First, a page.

Tracy Anderson

I have already experienced Tracy Anderson’s 30-day boot camp.  A little over a year and half ago, a friend and I did that program.  It was hard, and – surprise – I was kinda half-assed in my approach.  I did the muscular structure work really well until the last 10 days when it got really … really … hard.  The cardio dvd was really badly produced, so I used that as an excuse to be sloppy with it.  And I didn’t even bother with her diet plan (which may lead to weight loss, but I believe is too calorie-restrictive).  Unsurprisingly it didn’t change my life.  It did, however, change my body, though in much more subtle ways than if I had done the program all out.  I do believe that her method of working the body is effective and, if done with awareness, better for the joints than most styles of exercise.  Already, for the past week I have been doing a sort of halved version of a Tracy Anderson Method (TAM)-esque workout every morning.  I’ve been doing around 15 minutes of muscular structure work and about 20 minutes of dance cardio on a rebounder.  The Metamorphosis program consists of 30-minutes of muscular structure work and 30-minutes of dance cardio.  (At least that’s what Tracy claims the time commitment will be … that doesn’t include the moments of lying on the ground in a crumpled heap trying to convince yourself to keep going.  I had these during the boot camp, and am sure to have them during the 90-day gig.)  I’m sticking to a combination of rebounder and floor dance cardio to keep from over-stressing my joints – specifically my hips which have been very angry with all my walking.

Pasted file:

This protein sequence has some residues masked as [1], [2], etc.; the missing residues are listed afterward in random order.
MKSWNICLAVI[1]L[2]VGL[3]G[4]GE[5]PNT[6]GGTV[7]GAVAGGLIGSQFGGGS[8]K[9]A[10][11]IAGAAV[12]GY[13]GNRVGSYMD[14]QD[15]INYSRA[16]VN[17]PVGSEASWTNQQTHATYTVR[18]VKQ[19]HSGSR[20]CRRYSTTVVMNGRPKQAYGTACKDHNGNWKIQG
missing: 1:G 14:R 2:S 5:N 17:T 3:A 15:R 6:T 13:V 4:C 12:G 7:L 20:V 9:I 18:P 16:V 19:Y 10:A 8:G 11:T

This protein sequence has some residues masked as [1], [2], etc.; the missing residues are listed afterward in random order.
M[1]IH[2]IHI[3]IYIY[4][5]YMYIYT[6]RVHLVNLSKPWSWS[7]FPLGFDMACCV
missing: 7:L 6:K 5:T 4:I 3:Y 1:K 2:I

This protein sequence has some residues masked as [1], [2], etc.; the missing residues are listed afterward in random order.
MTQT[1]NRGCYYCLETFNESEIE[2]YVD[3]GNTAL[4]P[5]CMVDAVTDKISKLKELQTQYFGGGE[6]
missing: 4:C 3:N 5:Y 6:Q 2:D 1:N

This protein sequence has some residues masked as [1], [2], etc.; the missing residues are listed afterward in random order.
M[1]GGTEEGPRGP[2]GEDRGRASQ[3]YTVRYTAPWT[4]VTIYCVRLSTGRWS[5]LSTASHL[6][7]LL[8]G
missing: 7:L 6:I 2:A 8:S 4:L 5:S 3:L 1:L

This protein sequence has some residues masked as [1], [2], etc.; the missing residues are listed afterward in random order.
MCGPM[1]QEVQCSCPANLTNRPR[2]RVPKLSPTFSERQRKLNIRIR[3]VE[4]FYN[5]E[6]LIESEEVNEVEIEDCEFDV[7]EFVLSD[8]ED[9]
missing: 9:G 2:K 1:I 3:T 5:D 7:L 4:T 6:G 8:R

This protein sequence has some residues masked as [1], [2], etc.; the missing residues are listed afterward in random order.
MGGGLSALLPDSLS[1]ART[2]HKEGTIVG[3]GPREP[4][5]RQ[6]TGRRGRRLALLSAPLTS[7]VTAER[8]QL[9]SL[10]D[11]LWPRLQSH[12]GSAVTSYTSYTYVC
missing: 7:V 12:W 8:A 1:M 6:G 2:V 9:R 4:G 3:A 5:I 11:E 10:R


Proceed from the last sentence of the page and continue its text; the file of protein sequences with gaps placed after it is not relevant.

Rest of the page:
So, that’s my deal with myself.  I’ve already ordered the Metamorphosis dvds, so I suppose I’ll begin whenever they get here.  Wish me luck and fortitude, please!

Oh, speaking of my cranky hip joints … (jeez, I really am getting old!)  I have also started wearing a heel insert in my left shoe.  During my last massage appointment, my therapist agreed that my left leg is actually skeletally shorter than my right.  I’ve known for years and years that there was an imbalance, but for a long time I believed it to be muscular.  So, the insert is meant to keep the rest of my body from taking on so much stress in compensation for the imbalance.  This is day 2 of wearing it, and already I’m feeling relief, though I imagine at least part of that is due to the exercising.

Mens sana in corpore sano.  Translated, this familiar phrase reads: A sound mind in a sound body.  It is a common belief that if one creates strength, health, flexibility and endurance of body, then the same traits will naturally be extended to the mind, or even more optimistically, the soul.  Here we go … I’m going to get my body in order, and with any luck, the rest of me will follow. 

Happy experimenting, everyone!  I hope you're enjoying this amazing Spring!


PS:  If any of you are interested in joining me on the Metamorphosis challenge, I would love the support and camaraderie.  Send me a message if you’re in!